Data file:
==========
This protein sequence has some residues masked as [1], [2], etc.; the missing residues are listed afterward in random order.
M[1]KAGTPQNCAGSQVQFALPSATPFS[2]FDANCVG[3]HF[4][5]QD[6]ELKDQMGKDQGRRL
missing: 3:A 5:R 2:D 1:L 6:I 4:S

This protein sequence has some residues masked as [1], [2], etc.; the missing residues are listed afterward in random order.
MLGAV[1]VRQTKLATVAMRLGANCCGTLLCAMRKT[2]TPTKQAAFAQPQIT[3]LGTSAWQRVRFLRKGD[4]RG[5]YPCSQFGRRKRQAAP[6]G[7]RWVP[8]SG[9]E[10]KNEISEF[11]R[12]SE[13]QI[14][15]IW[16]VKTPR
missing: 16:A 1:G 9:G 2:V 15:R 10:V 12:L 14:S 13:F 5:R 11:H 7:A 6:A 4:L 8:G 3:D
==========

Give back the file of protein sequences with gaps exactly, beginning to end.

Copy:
This protein sequence has some residues masked as [1], [2], etc.; the missing residues are listed afterward in random order.
M[1]KAGTPQNCAGSQVQFALPSATPFS[2]FDANCVG[3]HF[4][5]QD[6]ELKDQMGKDQGRRL
missing: 3:A 5:R 2:D 1:L 6:I 4:S

This protein sequence has some residues masked as [1], [2], etc.; the missing residues are listed afterward in random order.
MLGAV[1]VRQTKLATVAMRLGANCCGTLLCAMRKT[2]TPTKQAAFAQPQIT[3]LGTSAWQRVRFLRKGD[4]RG[5]YPCSQFGRRKRQAAP[6]G[7]RWVP[8]SG[9]E[10]KNEISEF[11]R[12]SE[13]QI[14][15]IW[16]VKTPR
missing: 16:A 1:G 9:G 2:V 15:R 10:V 12:L 14:S 13:F 5:R 11:H 7:A 6:A 4:L 8:G 3:D